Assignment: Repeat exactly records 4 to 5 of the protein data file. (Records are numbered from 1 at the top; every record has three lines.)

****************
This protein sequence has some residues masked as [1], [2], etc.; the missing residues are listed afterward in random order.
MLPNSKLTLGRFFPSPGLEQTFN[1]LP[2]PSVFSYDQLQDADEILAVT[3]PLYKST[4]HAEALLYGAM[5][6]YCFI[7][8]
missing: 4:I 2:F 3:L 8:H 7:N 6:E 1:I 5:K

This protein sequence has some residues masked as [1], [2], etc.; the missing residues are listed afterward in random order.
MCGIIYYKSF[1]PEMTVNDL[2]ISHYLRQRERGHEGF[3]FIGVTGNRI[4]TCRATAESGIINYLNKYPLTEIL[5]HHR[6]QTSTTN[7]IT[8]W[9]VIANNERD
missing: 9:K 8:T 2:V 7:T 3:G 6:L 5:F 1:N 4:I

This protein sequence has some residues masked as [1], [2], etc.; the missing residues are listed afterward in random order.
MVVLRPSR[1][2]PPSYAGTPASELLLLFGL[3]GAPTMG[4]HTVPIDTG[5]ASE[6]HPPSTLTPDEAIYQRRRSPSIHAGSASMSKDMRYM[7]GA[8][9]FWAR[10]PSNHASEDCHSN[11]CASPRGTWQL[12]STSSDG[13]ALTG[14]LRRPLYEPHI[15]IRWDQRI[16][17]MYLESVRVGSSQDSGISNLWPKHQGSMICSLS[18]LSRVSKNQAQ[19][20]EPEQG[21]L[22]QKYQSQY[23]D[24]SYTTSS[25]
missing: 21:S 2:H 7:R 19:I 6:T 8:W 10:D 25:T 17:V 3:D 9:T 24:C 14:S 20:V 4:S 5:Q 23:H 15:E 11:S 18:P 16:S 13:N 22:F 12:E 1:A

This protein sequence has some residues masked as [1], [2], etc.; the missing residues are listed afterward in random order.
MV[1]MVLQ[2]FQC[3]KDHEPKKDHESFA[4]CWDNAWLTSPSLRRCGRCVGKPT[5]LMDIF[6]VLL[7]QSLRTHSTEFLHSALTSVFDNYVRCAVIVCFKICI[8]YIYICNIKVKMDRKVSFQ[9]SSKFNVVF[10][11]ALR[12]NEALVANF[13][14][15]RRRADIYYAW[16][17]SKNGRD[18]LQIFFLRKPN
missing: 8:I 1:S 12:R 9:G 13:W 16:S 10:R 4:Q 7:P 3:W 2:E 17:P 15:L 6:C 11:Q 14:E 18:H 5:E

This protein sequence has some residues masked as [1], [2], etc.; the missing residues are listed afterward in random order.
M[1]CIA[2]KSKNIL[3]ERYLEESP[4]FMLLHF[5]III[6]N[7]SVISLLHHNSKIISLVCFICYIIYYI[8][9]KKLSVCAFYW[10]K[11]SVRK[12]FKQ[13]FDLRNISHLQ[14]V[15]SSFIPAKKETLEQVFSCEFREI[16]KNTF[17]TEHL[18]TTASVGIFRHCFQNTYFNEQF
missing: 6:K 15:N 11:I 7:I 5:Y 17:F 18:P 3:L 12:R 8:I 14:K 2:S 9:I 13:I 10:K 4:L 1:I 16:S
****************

This protein sequence has some residues masked as [1], [2], etc.; the missing residues are listed afterward in random order.
MV[1]MVLQ[2]FQC[3]KDHEPKKDHESFA[4]CWDNAWLTSPSLRRCGRCVGKPT[5]LMDIF[6]VLL[7]QSLRTHSTEFLHSALTSVFDNYVRCAVIVCFKICI[8]YIYICNIKVKMDRKVSFQ[9]SSKFNVVF[10][11]ALR[12]NEALVANF[13][14][15]RRRADIYYAW[16][17]SKNGRD[18]LQIFFLRKPN
missing: 8:I 1:S 12:R 9:G 13:W 16:S 10:R 4:Q 7:P 3:W 2:E 17:P 15:L 6:C 11:Q 14:E 18:H 5:E

This protein sequence has some residues masked as [1], [2], etc.; the missing residues are listed afterward in random order.
M[1]CIA[2]KSKNIL[3]ERYLEESP[4]FMLLHF[5]III[6]N[7]SVISLLHHNSKIISLVCFICYIIYYI[8][9]KKLSVCAFYW[10]K[11]SVRK[12]FKQ[13]FDLRNISHLQ[14]V[15]SSFIPAKKETLEQVFSCEFREI[16]KNTF[17]TEHL[18]TTASVGIFRHCFQNTYFNEQF
missing: 6:K 15:N 11:I 7:I 5:Y 17:F 18:P 3:L 12:R 8:I 14:K 2:S 9:I 13:I 10:K 4:L 1:I 16:S